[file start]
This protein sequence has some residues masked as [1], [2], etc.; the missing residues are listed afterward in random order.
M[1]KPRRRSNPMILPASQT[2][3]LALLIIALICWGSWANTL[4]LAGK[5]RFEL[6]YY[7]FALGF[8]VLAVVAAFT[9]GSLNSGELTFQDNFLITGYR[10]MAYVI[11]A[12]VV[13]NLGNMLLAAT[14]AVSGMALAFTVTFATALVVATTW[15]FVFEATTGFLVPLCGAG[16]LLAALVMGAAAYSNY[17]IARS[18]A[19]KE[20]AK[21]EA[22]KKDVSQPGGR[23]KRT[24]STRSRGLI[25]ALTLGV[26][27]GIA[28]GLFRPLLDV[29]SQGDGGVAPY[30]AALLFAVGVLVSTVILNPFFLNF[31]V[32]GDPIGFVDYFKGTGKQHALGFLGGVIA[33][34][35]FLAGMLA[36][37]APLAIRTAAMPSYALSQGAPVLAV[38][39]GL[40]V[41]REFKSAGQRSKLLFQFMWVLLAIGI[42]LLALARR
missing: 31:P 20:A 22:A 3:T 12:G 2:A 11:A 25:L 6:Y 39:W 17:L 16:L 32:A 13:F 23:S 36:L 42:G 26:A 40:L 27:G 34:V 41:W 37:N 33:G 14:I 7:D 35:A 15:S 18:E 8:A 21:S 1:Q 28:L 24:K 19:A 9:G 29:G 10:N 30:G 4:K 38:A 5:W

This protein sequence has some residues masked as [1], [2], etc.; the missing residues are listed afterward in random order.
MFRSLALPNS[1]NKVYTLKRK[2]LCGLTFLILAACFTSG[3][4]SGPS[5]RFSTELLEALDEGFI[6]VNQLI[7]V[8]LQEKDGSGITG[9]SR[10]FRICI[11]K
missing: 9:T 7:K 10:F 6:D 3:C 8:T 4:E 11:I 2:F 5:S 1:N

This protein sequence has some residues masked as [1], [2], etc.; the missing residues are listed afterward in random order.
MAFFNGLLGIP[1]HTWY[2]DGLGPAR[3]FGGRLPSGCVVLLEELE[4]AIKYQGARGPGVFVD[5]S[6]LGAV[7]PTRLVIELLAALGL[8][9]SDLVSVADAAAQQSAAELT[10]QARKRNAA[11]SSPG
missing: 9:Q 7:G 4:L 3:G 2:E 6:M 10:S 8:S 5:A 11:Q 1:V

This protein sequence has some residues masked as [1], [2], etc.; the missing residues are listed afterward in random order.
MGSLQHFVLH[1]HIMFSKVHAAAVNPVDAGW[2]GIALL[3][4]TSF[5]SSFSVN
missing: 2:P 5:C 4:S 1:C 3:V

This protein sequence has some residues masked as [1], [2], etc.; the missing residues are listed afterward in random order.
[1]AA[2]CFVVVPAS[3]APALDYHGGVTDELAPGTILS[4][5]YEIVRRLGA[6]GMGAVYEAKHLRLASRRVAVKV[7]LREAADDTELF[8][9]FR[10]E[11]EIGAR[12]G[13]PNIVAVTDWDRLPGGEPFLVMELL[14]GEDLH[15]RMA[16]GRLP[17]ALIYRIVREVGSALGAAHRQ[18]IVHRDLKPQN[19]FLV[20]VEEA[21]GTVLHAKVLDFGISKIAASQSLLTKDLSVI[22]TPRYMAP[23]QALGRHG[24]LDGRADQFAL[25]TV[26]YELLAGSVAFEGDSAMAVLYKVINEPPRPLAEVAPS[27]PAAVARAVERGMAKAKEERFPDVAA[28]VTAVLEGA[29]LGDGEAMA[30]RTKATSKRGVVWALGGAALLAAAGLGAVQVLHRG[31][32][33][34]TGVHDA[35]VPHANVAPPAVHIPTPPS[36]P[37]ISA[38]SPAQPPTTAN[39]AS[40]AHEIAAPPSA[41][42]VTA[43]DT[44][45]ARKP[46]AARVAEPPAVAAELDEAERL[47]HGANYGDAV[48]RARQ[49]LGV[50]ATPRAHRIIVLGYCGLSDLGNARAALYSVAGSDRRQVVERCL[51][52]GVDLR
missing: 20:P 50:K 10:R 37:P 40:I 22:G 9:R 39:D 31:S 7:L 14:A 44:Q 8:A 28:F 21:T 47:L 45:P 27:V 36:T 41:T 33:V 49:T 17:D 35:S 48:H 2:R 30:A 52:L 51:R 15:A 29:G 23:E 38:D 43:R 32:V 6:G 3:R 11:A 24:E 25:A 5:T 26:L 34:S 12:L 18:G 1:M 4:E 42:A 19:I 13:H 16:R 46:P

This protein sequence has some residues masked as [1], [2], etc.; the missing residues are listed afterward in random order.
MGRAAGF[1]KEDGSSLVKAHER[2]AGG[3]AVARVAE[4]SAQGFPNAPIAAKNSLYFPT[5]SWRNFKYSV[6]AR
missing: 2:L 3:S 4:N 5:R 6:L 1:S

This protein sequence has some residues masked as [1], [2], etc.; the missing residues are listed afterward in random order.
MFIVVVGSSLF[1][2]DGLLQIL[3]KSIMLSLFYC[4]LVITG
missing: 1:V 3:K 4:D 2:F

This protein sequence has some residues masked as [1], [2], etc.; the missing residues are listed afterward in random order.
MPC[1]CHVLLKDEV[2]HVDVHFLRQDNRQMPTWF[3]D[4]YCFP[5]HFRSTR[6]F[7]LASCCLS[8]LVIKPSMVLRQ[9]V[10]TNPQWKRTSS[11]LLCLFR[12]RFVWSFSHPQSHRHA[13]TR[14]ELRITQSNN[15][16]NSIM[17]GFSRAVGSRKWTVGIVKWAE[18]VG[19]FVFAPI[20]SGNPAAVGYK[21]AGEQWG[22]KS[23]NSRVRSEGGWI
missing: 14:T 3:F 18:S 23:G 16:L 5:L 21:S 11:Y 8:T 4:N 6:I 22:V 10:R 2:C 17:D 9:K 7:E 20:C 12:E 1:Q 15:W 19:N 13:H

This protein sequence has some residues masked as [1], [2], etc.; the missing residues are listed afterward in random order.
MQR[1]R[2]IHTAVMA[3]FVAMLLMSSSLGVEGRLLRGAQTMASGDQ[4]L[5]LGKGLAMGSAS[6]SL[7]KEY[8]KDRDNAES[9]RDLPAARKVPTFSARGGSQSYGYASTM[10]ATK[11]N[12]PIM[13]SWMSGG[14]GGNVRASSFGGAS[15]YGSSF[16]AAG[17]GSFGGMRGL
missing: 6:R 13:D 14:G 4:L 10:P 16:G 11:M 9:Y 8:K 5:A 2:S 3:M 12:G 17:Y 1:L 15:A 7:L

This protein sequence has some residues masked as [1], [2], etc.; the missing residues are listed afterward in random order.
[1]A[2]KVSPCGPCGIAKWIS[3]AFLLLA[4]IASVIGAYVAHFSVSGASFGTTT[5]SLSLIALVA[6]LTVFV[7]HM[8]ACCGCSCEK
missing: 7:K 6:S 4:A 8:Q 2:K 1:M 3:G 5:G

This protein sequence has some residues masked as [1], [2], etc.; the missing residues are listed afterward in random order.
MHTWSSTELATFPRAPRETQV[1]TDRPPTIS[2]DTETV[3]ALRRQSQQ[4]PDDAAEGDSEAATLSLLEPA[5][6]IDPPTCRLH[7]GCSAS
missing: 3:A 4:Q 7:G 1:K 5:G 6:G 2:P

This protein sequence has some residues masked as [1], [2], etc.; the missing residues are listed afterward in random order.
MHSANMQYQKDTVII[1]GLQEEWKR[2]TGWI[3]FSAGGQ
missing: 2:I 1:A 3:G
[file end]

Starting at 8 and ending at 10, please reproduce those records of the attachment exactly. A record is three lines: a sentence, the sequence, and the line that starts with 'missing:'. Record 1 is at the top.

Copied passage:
This protein sequence has some residues masked as [1], [2], etc.; the missing residues are listed afterward in random order.
MPC[1]CHVLLKDEV[2]HVDVHFLRQDNRQMPTWF[3]D[4]YCFP[5]HFRSTR[6]F[7]LASCCLS[8]LVIKPSMVLRQ[9]V[10]TNPQWKRTSS[11]LLCLFR[12]RFVWSFSHPQSHRHA[13]TR[14]ELRITQSNN[15][16]NSIM[17]GFSRAVGSRKWTVGIVKWAE[18]VG[19]FVFAPI[20]SGNPAAVGYK[21]AGEQWG[22]KS[23]NSRVRSEGGWI
missing: 14:T 3:F 18:S 23:G 16:L 5:L 21:S 11:Y 8:T 4:N 6:I 22:V 10:R 2:C 17:D 9:K 7:E 20:C 12:E 1:Q 15:W 19:N 13:H

This protein sequence has some residues masked as [1], [2], etc.; the missing residues are listed afterward in random order.
MQR[1]R[2]IHTAVMA[3]FVAMLLMSSSLGVEGRLLRGAQTMASGDQ[4]L[5]LGKGLAMGSAS[6]SL[7]KEY[8]KDRDNAES[9]RDLPAARKVPTFSARGGSQSYGYASTM[10]ATK[11]N[12]PIM[13]SWMSGG[14]GGNVRASSFGGAS[15]YGSSF[16]AAG[17]GSFGGMRGL
missing: 6:R 13:D 14:G 4:L 10:P 16:G 11:M 9:Y 8:K 5:A 2:S 3:M 12:G 17:Y 1:L 15:A 7:L

This protein sequence has some residues masked as [1], [2], etc.; the missing residues are listed afterward in random order.
[1]A[2]KVSPCGPCGIAKWIS[3]AFLLLA[4]IASVIGAYVAHFSVSGASFGTTT[5]SLSLIALVA[6]LTVFV[7]HM[8]ACCGCSCEK
missing: 7:K 6:S 4:A 8:Q 2:K 1:M 3:G 5:G